energetic ions of noble gases which approach the wafer
approximately from one direction, and therefore this
process is highly anisotropic. Reactive-ion etching (RIE)
operates under conditions intermediate between sputter and
plasma etching and may be used to produce deep, narrow
features, such as STI trenches.
FET short for field effect transistor. The FET is a transistor that
relies on an electric field to control the shape and hence the
conductivity of a “channel” in a semiconductor material.
FETs are sometimes used as voltage-controlled resistors.
The terminals of FETs are designated source (5), drain (D)
and gate (G). Corresponding voltages applied to these
terminals may be referred to as Vs, Vd, Vg, respectively.
Substrate voltage may also play a role in FET operation.
inverter In digital logic, an inverter is a logic gate which inverts the
digital signal driven, on its input. It is also called NOT gate.
An inverter has an input (sometimes labeled “G”) and an
output (sometimes labeled “D”). A logic “1” on the input
results in a logic “0” on the output. Conversely, a logic
“0” on the input results in a logic “1” on the output.
isotropic literally, identical in all directions. An example of an
isotropic process is dissolving a tablet in water. All exposed
surfaces of the tablet are uniformly acted upon.
(see “anisotropic”)
lithography In lithography (or “photolithography”), a radiation sensitive
“resist” coating is formed over one or more layers which
are to be treated in some manner, such as to be selectively
doped and/or to have a pattern transferred thereto. The
resist, which is sometimes referred to as a photoresist, is
itself first patterned by exposing it to radiation, where the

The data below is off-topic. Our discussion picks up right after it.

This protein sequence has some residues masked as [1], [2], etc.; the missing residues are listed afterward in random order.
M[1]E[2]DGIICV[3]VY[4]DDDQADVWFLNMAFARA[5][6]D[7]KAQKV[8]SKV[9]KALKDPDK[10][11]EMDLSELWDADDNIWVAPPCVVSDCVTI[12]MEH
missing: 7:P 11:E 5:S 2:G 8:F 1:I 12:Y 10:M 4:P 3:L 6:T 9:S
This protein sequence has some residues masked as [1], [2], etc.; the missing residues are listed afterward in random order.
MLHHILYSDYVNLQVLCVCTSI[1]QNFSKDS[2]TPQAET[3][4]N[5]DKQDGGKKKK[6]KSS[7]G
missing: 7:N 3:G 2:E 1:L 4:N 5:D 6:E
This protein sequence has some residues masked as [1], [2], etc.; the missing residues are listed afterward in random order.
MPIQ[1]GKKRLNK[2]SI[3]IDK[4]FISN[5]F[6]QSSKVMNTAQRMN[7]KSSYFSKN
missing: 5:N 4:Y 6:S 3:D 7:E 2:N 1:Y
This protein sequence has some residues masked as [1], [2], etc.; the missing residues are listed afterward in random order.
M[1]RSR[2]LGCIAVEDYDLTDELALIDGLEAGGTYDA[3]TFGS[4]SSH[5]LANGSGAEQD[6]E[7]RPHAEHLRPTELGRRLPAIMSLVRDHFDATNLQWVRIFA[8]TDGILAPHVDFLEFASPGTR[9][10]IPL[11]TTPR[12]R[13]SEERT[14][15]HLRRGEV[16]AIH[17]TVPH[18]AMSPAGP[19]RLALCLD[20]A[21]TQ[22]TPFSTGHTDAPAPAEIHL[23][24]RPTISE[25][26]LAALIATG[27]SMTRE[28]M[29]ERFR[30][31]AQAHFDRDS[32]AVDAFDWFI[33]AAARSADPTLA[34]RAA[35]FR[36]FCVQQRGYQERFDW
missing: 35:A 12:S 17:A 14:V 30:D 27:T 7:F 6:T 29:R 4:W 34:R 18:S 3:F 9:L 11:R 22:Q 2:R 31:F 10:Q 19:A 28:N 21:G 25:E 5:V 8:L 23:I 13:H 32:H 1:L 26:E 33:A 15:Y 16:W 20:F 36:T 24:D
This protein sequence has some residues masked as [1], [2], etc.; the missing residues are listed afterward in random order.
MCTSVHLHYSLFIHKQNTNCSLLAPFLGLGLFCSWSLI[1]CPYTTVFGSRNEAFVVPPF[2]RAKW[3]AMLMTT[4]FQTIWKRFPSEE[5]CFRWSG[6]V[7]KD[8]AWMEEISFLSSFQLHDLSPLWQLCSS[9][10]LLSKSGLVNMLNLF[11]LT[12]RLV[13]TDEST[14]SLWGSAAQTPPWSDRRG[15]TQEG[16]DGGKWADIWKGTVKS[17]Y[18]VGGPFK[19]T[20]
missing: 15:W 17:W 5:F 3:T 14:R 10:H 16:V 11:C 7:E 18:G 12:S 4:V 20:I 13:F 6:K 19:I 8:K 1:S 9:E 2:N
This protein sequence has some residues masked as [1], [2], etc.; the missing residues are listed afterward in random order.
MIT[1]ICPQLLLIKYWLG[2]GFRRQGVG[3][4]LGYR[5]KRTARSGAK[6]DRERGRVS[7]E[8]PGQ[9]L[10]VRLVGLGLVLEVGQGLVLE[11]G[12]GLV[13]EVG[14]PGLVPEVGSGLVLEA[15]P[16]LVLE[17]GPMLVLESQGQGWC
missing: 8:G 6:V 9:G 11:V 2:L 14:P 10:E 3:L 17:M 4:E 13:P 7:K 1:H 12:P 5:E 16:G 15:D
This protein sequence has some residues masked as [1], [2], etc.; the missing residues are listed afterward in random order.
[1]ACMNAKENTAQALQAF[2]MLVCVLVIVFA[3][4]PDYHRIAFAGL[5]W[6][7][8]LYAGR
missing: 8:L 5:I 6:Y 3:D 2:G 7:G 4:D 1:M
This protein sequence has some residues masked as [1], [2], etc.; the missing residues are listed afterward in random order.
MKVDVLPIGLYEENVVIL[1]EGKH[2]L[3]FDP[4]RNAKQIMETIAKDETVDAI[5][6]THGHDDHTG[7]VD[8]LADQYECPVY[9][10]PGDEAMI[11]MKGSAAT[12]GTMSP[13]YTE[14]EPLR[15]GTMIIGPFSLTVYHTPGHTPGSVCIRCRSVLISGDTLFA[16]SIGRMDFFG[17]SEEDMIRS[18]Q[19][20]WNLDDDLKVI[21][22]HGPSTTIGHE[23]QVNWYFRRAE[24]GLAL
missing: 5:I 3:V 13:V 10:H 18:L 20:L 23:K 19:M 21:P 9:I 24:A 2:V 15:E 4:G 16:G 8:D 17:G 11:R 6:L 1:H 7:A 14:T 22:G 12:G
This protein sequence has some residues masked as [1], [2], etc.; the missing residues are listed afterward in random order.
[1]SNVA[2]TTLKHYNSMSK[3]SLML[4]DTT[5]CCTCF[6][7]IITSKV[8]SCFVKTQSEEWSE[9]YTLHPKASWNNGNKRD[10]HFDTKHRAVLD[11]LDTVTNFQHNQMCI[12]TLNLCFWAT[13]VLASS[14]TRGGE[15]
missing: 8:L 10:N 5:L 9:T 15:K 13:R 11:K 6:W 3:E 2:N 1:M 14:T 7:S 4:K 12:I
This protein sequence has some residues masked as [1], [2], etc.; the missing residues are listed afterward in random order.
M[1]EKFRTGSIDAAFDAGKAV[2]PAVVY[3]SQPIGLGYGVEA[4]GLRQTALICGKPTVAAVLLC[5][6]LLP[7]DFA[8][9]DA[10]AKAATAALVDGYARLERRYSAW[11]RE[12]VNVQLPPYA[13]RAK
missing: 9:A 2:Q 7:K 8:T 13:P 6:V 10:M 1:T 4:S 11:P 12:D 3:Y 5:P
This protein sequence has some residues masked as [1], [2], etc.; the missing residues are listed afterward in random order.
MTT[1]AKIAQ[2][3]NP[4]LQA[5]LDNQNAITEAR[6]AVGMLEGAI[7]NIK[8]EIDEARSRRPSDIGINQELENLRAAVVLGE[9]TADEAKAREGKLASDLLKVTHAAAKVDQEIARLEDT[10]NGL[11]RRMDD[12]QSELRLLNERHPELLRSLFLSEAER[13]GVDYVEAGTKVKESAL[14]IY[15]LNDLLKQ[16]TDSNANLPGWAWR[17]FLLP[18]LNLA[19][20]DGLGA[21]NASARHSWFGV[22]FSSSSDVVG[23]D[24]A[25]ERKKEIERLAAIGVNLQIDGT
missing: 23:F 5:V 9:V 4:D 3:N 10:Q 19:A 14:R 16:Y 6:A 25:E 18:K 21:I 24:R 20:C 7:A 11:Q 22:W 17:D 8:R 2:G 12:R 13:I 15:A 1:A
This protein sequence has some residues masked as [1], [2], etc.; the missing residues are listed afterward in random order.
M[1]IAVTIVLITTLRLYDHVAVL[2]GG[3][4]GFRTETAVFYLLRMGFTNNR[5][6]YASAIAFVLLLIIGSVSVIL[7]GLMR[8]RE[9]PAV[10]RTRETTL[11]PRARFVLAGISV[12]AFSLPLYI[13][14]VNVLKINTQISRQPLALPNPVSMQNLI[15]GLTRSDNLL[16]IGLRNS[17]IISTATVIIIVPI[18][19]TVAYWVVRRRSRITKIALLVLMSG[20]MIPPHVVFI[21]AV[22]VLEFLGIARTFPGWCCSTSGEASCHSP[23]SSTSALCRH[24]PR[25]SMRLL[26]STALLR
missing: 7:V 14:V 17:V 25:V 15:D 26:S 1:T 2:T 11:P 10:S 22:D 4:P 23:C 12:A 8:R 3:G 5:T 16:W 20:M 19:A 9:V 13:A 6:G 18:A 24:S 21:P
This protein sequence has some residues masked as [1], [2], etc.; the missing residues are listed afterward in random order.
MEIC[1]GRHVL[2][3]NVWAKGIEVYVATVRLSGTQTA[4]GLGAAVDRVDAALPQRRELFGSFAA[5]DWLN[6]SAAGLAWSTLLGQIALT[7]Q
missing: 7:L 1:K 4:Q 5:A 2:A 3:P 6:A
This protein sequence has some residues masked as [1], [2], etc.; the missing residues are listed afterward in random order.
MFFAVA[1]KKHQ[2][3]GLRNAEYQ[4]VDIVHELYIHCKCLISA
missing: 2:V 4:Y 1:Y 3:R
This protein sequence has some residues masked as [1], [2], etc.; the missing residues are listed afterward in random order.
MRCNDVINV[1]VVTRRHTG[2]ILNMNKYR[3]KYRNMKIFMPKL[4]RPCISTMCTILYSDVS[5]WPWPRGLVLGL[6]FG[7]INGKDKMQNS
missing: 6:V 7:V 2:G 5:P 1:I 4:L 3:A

radiation (selectively) passes through an intervening mask
or template containing the pattern. As a result, the exposed
or unexposed areas of the resist coating become more or
less soluble, depending on the type of photoresist used. A
developer is then used to remove the more soluble areas of
the resist leaving a patterned resist. The pattered resist can
then serve as a mask for the underlying layers which can
then be selectively treated, such as to receive dopants
and/or to undergo etching, for example.
mask The term “mask” may be given to a layer of material which
is applied over an underlying layer of material, and
patterned to have openings, so that the underlying layer can
be processed where there are openings. After processing the
underlying layer, the mask may be removed. Common
masking materials are photoresist (resist) and nitride.
Nitride is usually considered to be a “hard mask”.
nitride commonly used to refer to silicon nitride (chemical formula
Si3N4). A dielectric material commonly used in integrated
circuit manufacturing. Forms an excellent mask (barrier)
against oxidation of silicon (Si). Nitride is commonly used
as a hard mask (HM).
oxide commonly used to refer to silicon dioxide (SiO2). Also
known as silica. SiO2 is the most common insulator in
semiconductor device technology, particularly in silicon
MOS/CMOS where it is used as a gate dielectric (gate
oxide); high quality films are obtained by thermal oxidation
of silicon. Thermal SiO2 forms a smooth, low-defect
interface with Si, and can be also readily deposited by
CVD. Oxide may also be used to fill STI trenches, form
spacer structures, and as an inter-level dielectric, for
example.
plasma Plasma etching refers to dry etching in which
etching semiconductor wafer is immersed in plasma containing
etching species; chemical etching reaction is taking place at
the same rate in any direction, i.e. etching is isotropic; can